throughout the executive branches of the government, throughout the Congress, and not least, throughout the nation-a realization of the growing importance of Africa to the future of the United States and the free world and of the necessity of assigning the highest priority to our relations with that area.
The events of July 14, 1958, marked a turning point in the struggle between the forces of imperialistic communism and the forces of freedom: on that date the President of the United States ordered American troops into Lebanon.
The President had the constitutional power to do what he did. He moved American forces into Lebanon at the request of a constitutionally elected President with the unanimous approval of the cabinet of that country. He sent troops there for two purposes: one, to strengthen that government in its efforts to resist forces within the country which were stimulated and materially assisted by forces outside the country to overthrow the duly elected government; and, two, to protect the 2,500 Americans who were living in Lebanon.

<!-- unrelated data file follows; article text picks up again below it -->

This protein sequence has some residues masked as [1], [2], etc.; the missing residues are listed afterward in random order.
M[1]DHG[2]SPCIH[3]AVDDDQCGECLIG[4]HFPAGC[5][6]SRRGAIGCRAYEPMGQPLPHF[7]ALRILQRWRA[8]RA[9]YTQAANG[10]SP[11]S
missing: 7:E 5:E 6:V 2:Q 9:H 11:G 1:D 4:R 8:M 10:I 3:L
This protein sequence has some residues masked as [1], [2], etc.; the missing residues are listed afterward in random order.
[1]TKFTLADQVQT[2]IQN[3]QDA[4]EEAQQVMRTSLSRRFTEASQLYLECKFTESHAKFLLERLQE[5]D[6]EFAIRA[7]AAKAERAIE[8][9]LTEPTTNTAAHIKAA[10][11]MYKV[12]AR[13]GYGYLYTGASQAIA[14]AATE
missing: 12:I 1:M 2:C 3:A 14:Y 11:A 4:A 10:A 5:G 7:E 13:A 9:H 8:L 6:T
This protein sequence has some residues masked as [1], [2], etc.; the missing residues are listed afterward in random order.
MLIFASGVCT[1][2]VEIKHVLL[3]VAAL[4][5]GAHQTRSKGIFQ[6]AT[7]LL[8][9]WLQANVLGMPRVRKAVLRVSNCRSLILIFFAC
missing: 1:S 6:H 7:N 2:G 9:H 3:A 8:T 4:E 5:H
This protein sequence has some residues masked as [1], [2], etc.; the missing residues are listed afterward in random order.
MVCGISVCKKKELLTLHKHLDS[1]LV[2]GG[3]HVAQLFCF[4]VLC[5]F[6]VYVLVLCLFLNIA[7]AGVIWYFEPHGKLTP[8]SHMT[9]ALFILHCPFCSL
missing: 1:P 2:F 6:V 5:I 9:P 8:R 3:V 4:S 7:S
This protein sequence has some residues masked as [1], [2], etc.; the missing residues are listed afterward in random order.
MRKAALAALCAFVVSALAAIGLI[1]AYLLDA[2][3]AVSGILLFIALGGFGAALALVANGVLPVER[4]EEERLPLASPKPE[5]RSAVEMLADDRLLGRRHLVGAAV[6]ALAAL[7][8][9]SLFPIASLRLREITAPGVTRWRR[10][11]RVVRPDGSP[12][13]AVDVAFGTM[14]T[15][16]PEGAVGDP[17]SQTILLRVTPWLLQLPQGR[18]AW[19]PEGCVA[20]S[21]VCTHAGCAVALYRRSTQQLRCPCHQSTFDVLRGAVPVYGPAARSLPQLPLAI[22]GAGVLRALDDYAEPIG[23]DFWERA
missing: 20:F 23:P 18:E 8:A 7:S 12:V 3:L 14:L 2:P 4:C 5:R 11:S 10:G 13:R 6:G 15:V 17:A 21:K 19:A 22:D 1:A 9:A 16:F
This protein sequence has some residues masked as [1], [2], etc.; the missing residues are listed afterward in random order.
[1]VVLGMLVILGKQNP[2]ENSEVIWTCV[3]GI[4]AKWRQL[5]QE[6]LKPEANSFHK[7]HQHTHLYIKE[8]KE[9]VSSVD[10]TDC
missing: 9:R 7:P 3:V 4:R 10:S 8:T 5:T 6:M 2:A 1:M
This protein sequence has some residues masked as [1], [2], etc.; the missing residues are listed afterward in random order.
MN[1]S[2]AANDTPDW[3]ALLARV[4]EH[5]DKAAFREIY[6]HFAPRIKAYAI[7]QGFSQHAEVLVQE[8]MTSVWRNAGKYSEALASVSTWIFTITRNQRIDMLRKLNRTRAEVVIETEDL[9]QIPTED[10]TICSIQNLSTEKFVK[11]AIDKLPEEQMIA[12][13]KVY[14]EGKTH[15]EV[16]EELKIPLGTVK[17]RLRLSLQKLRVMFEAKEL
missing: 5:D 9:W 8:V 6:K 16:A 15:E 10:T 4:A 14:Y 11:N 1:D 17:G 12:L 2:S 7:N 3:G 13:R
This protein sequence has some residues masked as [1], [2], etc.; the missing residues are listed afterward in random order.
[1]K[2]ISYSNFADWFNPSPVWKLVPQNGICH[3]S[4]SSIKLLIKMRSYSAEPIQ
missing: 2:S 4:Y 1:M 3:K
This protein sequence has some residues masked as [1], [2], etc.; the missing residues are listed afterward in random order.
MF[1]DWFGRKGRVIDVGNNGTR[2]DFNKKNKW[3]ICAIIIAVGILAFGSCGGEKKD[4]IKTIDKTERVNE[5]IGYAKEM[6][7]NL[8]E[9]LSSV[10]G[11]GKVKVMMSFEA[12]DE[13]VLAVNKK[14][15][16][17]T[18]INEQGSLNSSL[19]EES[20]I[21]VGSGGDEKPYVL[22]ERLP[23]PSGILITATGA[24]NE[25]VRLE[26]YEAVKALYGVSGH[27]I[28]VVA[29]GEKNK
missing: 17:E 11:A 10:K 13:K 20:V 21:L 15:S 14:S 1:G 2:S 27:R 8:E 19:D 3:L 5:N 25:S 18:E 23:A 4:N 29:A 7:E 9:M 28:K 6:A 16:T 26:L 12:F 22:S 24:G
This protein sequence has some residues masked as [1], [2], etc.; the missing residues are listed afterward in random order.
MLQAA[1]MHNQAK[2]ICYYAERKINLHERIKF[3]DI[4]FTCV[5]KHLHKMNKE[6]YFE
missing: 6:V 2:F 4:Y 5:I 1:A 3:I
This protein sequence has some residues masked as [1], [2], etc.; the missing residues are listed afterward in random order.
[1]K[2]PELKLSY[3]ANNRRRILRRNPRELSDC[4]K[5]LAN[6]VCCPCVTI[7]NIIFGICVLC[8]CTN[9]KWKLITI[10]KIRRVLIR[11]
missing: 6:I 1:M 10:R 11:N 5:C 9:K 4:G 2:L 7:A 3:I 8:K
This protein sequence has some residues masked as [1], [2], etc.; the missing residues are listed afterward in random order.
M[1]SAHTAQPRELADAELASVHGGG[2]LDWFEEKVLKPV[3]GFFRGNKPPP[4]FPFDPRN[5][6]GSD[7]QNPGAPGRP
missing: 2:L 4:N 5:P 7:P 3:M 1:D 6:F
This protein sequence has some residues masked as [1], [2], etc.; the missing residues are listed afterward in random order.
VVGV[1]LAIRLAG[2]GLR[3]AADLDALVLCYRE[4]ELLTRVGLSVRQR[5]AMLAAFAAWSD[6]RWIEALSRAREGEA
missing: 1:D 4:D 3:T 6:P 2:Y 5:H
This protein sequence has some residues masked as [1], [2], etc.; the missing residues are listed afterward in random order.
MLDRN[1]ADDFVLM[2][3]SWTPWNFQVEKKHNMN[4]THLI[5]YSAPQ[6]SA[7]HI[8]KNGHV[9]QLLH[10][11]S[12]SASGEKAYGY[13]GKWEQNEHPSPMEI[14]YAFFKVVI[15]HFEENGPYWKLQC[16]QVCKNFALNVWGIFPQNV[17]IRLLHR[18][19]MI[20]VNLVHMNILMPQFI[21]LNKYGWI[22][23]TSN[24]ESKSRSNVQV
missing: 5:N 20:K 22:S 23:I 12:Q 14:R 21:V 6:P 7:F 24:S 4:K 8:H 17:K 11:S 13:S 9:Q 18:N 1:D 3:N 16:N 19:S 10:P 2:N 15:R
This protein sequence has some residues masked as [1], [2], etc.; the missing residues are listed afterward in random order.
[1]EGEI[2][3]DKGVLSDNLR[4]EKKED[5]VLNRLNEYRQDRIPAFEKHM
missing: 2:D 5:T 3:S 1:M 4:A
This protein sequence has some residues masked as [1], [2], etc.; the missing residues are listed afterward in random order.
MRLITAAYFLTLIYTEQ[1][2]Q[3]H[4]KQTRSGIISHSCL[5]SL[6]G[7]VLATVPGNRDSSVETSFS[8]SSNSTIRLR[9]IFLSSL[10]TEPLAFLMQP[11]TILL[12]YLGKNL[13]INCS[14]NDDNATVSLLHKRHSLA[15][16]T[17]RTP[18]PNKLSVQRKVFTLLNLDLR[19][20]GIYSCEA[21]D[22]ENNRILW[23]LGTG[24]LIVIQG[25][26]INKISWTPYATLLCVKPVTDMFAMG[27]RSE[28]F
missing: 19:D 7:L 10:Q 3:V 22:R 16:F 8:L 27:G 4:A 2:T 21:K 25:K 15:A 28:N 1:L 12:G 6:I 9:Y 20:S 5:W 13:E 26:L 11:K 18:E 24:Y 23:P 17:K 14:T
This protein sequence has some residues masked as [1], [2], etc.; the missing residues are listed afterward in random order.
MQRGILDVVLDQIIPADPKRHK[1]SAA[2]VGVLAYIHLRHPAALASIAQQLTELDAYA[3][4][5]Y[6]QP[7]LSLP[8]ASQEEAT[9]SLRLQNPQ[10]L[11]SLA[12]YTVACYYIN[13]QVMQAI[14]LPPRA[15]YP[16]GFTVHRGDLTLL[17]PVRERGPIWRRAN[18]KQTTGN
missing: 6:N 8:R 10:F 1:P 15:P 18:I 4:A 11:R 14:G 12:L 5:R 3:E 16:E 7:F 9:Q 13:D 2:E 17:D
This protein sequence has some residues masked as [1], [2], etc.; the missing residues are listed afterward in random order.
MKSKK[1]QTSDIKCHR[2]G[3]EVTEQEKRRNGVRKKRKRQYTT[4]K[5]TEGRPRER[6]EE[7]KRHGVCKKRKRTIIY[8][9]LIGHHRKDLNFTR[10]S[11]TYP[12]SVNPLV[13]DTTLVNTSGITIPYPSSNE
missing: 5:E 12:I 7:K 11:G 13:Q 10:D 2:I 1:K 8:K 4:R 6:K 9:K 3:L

The legal basis for his action is clear. But we are not concerned here simply with its legality. We are concerned with the merits. What are the prospects for the future? Was the judgment of the President of the United States, and of those of his advisers who supported his judgment, correct?
At the outset we must recognize that this was a terribly difficult decision. The situation was not black or white. As is usually the case in considering difficult problems in the international____________________